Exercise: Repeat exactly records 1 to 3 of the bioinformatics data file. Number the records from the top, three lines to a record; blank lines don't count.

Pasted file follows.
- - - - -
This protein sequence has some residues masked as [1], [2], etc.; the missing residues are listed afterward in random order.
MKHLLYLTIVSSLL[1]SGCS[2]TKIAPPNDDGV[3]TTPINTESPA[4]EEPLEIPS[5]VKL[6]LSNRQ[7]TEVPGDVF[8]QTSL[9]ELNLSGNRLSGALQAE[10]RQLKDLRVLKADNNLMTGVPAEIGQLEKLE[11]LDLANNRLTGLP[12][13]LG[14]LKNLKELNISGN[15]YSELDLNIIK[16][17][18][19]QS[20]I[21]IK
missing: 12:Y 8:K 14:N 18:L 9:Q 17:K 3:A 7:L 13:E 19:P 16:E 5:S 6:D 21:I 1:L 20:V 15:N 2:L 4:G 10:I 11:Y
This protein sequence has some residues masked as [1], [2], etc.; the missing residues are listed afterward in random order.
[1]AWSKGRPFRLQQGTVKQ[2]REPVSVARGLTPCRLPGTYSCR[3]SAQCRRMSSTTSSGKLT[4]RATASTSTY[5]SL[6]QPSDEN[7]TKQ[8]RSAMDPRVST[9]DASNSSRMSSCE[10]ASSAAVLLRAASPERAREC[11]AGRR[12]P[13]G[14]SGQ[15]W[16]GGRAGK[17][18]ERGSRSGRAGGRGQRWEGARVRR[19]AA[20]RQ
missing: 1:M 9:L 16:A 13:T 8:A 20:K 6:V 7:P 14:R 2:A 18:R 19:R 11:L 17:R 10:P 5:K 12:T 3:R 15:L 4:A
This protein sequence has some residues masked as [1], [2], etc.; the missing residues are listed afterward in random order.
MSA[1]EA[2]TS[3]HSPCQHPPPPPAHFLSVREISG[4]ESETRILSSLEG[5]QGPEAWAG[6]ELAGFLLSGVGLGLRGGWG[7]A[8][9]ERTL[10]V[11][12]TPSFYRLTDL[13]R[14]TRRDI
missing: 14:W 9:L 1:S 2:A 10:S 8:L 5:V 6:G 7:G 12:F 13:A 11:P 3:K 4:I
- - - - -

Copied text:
This protein sequence has some residues masked as [1], [2], etc.; the missing residues are listed afterward in random order.
MKHLLYLTIVSSLL[1]SGCS[2]TKIAPPNDDGV[3]TTPINTESPA[4]EEPLEIPS[5]VKL[6]LSNRQ[7]TEVPGDVF[8]QTSL[9]ELNLSGNRLSGALQAE[10]RQLKDLRVLKADNNLMTGVPAEIGQLEKLE[11]LDLANNRLTGLP[12][13]LG[14]LKNLKELNISGN[15]YSELDLNIIK[16][17][18][19]QS[20]I[21]IK
missing: 12:Y 8:K 14:N 18:L 9:Q 17:K 3:A 7:L 13:E 19:P 16:E 5:S 6:D 21:I 1:L 20:V 15:N 2:L 4:G 10:I 11:Y
This protein sequence has some residues masked as [1], [2], etc.; the missing residues are listed afterward in random order.
[1]AWSKGRPFRLQQGTVKQ[2]REPVSVARGLTPCRLPGTYSCR[3]SAQCRRMSSTTSSGKLT[4]RATASTSTY[5]SL[6]QPSDEN[7]TKQ[8]RSAMDPRVST[9]DASNSSRMSSCE[10]ASSAAVLLRAASPERAREC[11]AGRR[12]P[13]G[14]SGQ[15]W[16]GGRAGK[17][18]ERGSRSGRAGGRGQRWEGARVRR[19]AA[20]RQ
missing: 1:M 9:L 16:A 13:T 8:A 20:K 6:V 7:P 14:R 2:A 18:R 19:R 11:L 17:R 10:P 5:K 12:T 3:R 15:L 4:A
This protein sequence has some residues masked as [1], [2], etc.; the missing residues are listed afterward in random order.
MSA[1]EA[2]TS[3]HSPCQHPPPPPAHFLSVREISG[4]ESETRILSSLEG[5]QGPEAWAG[6]ELAGFLLSGVGLGLRGGWG[7]A[8][9]ERTL[10]V[11][12]TPSFYRLTDL[13]R[14]TRRDI
missing: 14:W 9:L 1:S 2:A 10:S 8:L 5:V 6:G 7:G 12:F 13:A 11:P 3:K 4:I